When the Minoan palace was excavated, the archaeologists carefully noted exactly where every one of the unreadable clay tablets was position. Later on, someone discovered how to read them. Then someone else deduced he could figure out the Minoan filing system from their positions.
Shortly after Pearl Harbor, a radio station announced it was changing its broadcast Gilbert and Sullivan operetta, from The Mikado to HMS Pinafore.
A couple of centuries ago, newspaper layouts were harder to construct. They would just lay out the news as they got it and not fiddle around with it much. So a paper could have, half way down the page, the news about the Battle of Waterloo, or the adoption of the Declaration of Independence.
Ancient Romans would shear their German or Gaulish slaves' hair, because blond hair was valuable for wigs.
Wellington refused command of the War of 1812, because the British public would then think he would bring the United States to sue for peace, and he didn't think he could pull it off, there would have to be a negotiated peace.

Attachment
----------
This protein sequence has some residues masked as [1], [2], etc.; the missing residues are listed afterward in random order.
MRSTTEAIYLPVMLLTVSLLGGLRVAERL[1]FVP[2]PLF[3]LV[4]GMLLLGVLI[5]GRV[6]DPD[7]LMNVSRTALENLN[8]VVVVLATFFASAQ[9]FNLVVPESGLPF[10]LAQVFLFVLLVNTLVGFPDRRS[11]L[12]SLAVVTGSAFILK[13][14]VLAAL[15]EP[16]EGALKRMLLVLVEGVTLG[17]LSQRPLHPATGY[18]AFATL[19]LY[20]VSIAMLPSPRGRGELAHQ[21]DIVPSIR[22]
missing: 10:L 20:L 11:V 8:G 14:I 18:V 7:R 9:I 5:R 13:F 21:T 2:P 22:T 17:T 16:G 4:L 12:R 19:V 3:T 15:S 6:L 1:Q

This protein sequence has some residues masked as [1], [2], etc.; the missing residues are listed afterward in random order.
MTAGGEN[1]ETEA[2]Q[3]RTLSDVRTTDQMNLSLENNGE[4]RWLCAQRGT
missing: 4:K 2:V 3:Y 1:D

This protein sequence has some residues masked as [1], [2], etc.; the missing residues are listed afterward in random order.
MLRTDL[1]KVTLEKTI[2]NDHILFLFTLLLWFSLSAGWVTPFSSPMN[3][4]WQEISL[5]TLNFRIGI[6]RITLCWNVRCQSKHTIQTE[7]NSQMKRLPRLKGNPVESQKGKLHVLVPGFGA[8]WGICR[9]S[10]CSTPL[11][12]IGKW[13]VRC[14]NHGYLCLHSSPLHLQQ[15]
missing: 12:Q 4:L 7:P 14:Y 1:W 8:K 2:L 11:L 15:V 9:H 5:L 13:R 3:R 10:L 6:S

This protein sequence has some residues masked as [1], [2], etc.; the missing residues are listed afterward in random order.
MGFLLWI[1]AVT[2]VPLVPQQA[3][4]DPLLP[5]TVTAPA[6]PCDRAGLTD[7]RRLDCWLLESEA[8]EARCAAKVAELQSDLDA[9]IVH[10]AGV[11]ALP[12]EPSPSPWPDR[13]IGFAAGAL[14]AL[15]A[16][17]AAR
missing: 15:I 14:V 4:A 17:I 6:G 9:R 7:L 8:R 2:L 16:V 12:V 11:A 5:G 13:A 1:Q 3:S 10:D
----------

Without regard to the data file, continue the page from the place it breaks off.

After the California was sunk at Pearl Harbor, all the members of its band were sent into Naval Intelligence, where they worked on the code-breaking that made Midway such a smashing American victory.
A Russian noblewoman once had a river on her estate diverted to a new bed, because the waterfall was keeping her awake.
Admiral Farragut refused to consider himself old until he could not do a handstand on his birthday.
Early in the Battle of Guadalcanal, some Japanese forces heard a scream of "Hikoki!" -- "Planes!" They were all set to scatter where a parrot called and flew off.
Peasants in nineteenth century France conducted the "War of the Demoiselles" trying to scare off those in charge of enforcing the Forest Code on them.